Technical Data
Choline Acetyltransferase (CHAT, CMS1A, CMS1A2, Acetyl CoA:choline O-acetyltransferase)
Choline acetyltransferase is a neuronal enzyme which catalyzes the reaction between Acetyl CoA and choline resulting in the formation of acetylcholine. It is therefore found primarily in cholinergic neurons making it a valuable marker for diseases associated with decreased cholinergic function such as Schizophrenia, Alzheimer disease (AD) and Down syndrome (Holt et al. 1999). Decreased choline acetyltransferase activity in particular has been shown in Schizophrenic subjects (Karson et al 1993). It has furthermore been demonstrated that in patients with AD, there are significantly lower levels of cortical ChAT that correlate with severity of the disease as measured by loss of neuropsychological function (Baskin et al. 1999).

Suitable for use in Immunohistochemistry and Western Blot. Other applications not tested.

Recommended Dilution:
Immunohistochemistry 1:100
Western Blot 1:1000
Optimal dilutions to be determined by the researcher.

Storage and Stability:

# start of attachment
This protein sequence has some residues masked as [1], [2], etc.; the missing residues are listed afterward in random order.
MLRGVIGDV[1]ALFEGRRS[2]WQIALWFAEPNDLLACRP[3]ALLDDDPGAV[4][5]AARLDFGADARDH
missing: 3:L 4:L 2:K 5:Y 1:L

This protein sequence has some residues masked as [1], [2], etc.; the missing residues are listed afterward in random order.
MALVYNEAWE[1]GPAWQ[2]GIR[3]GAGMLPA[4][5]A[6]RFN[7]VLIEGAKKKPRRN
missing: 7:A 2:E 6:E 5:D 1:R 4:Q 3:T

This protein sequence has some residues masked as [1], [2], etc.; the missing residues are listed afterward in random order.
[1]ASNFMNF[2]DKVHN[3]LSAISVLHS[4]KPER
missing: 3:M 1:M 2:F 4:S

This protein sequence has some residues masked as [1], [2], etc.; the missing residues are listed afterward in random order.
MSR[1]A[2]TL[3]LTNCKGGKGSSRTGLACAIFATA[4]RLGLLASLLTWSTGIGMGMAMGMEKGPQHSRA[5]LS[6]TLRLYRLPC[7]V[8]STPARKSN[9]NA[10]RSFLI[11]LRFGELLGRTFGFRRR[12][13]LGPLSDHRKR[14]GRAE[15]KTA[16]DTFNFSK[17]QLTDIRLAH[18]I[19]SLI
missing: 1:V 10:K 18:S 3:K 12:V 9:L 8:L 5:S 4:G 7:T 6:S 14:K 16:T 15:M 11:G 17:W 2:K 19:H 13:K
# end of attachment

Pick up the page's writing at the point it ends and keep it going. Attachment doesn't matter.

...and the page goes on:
May be stored at 4C for short-term only. For long-term storage and to avoid repeated freezing and thawing, add sterile glycerol (40-50%), aliquot and store at -20C. Aliquots are stable for at least 3 months at -20C. For maximum recovery of product, centrifuge the original vial after thawing and prior to removing the cap. Further dilutions can be made in assay buffer.
100ul-20CBlue IceHumanRabbit
Not determined
Synthetic peptide corresponding to native choline acetyltransferase purified from human placenta.
Supplied as a liquid.
Recognizes human 68/70 k choline acetyltransferase protein. Species Crossreactivity: Chicken, guinea pig, mouse, non-human primate and rat tissues.
Intended for research use only. Not for use in human, therapeutic, or diagnostic applications.
Karson CN, Casanova MF, Kleinman JE, Griffin WS (1993) Choline acetyltransferase in schizophrenia. Am. J.Psychiatry 150:454-459. Holt DJ, Herman MM, Hyde TM, Kleinman JE, Cinton CM, German DC, Hersh LB, Greybiel AM, Saper CB (1999) Evidence for a deficit in cholinergic interneurons in the striatum in schizophrenia. Neuroscience 94(1):21-31. Baskin DS, Browning JL, Pirozzolo FJ, Korporaal S, Baskin JA, Appel SH (1999) Brain choline acetyltransferase and mental function in Alzheimer disease. Arch Neurol. 56:1121-1123.